To commemorate the 350 years since the foundation of the Zuisho-Ji Temple, Kengo Kuma was asked to renovate the temple and the priests’ quarters within the temple. The new addition was planned in consideration of the peculiar arrangement of the Chinese temple architecture.
Zuishoji Temple Information
- Architects: Kengo Kuma and Associates
- Location: Tokyo, Japan
- Material: Wood
- Typology: Cultural Architecture / Temple
- Scale: 2 stories
- Project Year: 2018
- Project team: Tomoyuki Yokoi, Kimio Suzuki (Visualization), Yuzuru Kamiya (model)
- Partner in charge: Minoru Yokoo
- Drawings and Photographs: © Masaki Hamada
But can there ever be a 100 per-cent achievement in architecture? I only distrust those who take that level of satisfaction in their work. All building materials harm the environment in some way, whether in production or transportation or assembly.
– Kengo Kuma
Text provided by the Architects
Zuisho-Ji Temple (Minato-ku, Tokyo) is the first temple in Tokyo of the Obaku Sect, one of the Zen Buddhist schools brought to Japan by the Priest Ingen during the Edo Period. In this project, we rebuilt the priests’ quarters within the temple.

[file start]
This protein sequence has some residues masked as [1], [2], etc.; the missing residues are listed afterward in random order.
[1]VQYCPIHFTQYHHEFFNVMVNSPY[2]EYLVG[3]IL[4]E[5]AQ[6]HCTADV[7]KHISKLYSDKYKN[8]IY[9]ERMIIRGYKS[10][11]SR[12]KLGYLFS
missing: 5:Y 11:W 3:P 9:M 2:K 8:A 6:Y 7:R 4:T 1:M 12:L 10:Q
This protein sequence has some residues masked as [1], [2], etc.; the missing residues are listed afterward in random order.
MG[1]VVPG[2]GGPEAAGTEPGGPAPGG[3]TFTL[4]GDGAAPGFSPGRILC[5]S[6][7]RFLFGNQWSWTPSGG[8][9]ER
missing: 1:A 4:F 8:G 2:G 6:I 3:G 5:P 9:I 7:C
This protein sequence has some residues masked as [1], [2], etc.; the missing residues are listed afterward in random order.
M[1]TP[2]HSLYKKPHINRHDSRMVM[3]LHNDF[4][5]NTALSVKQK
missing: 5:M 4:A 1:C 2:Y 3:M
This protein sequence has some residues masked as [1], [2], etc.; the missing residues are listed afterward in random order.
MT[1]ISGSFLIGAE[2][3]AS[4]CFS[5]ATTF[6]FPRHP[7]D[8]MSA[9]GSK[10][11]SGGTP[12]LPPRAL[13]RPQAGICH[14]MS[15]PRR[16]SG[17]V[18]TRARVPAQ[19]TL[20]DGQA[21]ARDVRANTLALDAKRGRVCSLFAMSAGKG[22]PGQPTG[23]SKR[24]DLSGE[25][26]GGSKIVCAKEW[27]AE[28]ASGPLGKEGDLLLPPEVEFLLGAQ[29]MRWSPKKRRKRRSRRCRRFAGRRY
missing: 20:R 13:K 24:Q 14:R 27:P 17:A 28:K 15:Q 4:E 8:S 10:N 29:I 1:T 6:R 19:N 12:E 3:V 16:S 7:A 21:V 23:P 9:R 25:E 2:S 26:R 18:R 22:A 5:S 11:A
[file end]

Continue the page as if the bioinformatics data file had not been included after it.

Designated as jūyō bunkazai or Tangible Cultural Property, close attention was paid to the axis extending from the temple’s repository. We developed a design to reflect the arrangement of Chinese temples which highlight orientation and depth.
We placed a U-shaped cloister on the south side of the axis so that the temple could be more accessible to the community. At the center of the courtyard is a water pool with a raised stage to encourage people to hold events and performances for the community.
The building is supported by a combination of steel and wooden frame. The wooden joists and louvers on the exterior resonate with each other and create a geometric pattern that highlights the uniqueness of Obaku Sect.